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Grief and Bereavement

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CHAPTER I

INTRODUCTION

"Blessed are those who mourn, for they will be comforted." Matthew 5:4

Crisis involved with loss of other human being is the intensive of all types of crises. This paper I will be talking mainly about grief through people loss, as it is something, which happens suddenly, and which can also lead into intense grief. In this paper I want to also talk about how we as a Christian and especially as a pastor will be able to cope with or help a person that is undergoing this grief situation. This is because many of the times when we see someone undergoing this kind of crisis of grief, we tend to ignore it or we try to take over the grief to ourselves. Worst of all this when we try to convince the person that is in this crisis that it is not there at all.

Grieving is an overall response to a number of different kinds of problems. Grief is not something that people is bound to experience but something that has consistently occurred in the lives of many. A loss may not necessarily initiate an experience of grief. But if there is an attachment emotionally to that loss then there might be grief. Grief is a part of human life.

CHAPTER II

TERMINOLOGY

What is Grief?

According to Webster's Dictionary Grief is mentioned as intense emotional suffering caused by loss, misfortune, injury or evils of any kind, sorrow, and regret. Grief is considered to be a normal response to loss of any significant thing or person. Grief brings about a lack of meaning in the life of the person he, or she feels empty and sadness fills in. There are two kinds of grief and these are Normal grief and Morbid grief.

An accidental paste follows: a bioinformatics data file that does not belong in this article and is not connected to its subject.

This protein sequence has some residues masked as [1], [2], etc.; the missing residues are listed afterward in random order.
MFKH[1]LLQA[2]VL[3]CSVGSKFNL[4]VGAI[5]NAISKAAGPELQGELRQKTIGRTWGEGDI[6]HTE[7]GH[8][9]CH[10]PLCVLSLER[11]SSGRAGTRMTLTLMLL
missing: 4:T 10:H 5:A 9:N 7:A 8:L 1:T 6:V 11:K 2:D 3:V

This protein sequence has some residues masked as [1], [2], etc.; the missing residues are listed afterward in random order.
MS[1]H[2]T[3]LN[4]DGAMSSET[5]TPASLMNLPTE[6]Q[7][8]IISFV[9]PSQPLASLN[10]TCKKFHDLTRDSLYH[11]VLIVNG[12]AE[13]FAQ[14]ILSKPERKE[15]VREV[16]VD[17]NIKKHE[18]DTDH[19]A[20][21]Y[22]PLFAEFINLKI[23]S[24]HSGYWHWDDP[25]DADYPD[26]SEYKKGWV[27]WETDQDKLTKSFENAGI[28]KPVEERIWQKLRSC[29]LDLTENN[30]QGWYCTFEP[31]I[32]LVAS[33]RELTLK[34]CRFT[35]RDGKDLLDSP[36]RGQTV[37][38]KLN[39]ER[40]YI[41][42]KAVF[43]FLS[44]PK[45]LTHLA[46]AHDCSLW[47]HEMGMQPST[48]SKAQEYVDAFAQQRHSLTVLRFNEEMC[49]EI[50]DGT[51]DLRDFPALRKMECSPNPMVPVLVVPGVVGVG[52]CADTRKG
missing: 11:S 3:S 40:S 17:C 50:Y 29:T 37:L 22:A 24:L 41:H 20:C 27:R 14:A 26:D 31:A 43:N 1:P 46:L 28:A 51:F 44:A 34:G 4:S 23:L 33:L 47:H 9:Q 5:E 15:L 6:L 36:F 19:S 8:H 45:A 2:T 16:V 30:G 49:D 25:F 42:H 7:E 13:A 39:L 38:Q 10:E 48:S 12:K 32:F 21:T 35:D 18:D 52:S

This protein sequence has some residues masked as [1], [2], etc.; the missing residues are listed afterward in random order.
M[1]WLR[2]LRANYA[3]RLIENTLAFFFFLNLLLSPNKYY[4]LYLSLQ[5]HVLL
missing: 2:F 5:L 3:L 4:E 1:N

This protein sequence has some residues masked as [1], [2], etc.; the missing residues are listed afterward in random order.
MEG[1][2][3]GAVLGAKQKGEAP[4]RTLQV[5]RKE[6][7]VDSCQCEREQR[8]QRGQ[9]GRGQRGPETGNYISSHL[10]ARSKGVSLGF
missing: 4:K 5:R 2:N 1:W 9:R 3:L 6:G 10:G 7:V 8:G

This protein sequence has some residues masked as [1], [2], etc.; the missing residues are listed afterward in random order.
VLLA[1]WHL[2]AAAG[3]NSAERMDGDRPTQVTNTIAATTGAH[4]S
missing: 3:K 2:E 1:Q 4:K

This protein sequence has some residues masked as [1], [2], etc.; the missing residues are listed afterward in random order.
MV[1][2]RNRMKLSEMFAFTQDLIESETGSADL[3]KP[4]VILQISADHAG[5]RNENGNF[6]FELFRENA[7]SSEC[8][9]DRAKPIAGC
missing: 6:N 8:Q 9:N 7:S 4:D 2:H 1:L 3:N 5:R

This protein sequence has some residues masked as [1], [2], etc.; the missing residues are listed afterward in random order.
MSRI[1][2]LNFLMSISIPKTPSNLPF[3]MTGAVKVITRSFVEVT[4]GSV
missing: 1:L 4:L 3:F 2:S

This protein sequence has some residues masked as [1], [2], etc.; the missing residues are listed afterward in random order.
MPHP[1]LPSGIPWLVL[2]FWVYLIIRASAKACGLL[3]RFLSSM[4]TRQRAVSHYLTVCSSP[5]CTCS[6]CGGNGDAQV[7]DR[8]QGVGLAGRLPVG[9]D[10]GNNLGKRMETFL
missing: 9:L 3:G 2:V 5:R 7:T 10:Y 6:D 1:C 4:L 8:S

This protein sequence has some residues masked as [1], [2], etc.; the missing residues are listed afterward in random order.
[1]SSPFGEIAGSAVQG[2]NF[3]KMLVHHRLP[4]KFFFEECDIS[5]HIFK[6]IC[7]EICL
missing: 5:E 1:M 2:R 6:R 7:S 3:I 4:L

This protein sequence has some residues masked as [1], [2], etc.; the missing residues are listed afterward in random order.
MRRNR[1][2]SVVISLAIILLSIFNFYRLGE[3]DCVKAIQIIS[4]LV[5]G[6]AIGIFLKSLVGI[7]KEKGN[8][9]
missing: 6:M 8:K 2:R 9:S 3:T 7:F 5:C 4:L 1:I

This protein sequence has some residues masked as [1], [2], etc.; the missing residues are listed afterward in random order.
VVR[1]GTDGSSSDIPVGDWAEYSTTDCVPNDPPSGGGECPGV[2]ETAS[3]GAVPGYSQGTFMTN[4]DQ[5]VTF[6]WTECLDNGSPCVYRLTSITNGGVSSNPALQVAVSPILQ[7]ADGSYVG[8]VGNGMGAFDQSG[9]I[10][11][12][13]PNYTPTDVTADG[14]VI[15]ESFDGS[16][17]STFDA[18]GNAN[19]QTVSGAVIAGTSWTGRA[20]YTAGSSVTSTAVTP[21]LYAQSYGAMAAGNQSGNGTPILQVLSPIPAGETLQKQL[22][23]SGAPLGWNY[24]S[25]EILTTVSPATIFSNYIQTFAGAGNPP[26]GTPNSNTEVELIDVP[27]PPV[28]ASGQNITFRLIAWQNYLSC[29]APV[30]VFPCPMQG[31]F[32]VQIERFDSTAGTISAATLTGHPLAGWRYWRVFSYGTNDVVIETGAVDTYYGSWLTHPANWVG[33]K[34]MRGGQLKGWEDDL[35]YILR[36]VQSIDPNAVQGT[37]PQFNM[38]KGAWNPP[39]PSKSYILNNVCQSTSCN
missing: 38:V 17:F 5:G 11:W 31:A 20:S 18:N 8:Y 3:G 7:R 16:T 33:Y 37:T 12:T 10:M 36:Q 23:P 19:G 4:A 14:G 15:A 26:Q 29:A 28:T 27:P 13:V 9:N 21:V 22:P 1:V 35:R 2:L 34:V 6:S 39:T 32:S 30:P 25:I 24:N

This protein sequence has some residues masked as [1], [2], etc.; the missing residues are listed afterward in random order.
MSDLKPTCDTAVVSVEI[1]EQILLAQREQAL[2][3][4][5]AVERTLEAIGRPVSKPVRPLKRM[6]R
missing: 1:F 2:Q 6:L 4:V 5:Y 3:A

Normal Grief

It is seen as when individuals or family members who have been deeply affected by a death or anticipated death, who are able to openly grieve with each other and accept help from others as they experience the various stages of the grief process. Some of the symptoms seen in this kind of grief, empty feelings, sighing deeply, lack of appetite, overeating out of tension, unable to sleep. Sometimes there is a struggle with the way one feels about his or her relationship with the Lord. Some of them feel like God is has gone away from them. Most of them have trouble rejoicing in the Lord. Sometimes they over spiritualise the loss and hold back the question of God's involvement in the loss.

Morbid Grief

This kind of grief takes place or happens to those individuals who experience loss at a much deeper level, and who display psychological and physical symptoms that, if unattended, could result in serious physical, emotional, and spiritual problems. This kind of grieve is the one which has to be looked most into. As this has greater danger of affecting the individual physically and emotionally. The symptoms of this kind of grief are as follows:

a. There is an inability to express emotions as in the normal grief. This causes to have still extreme feelings for the loss and those affected by it.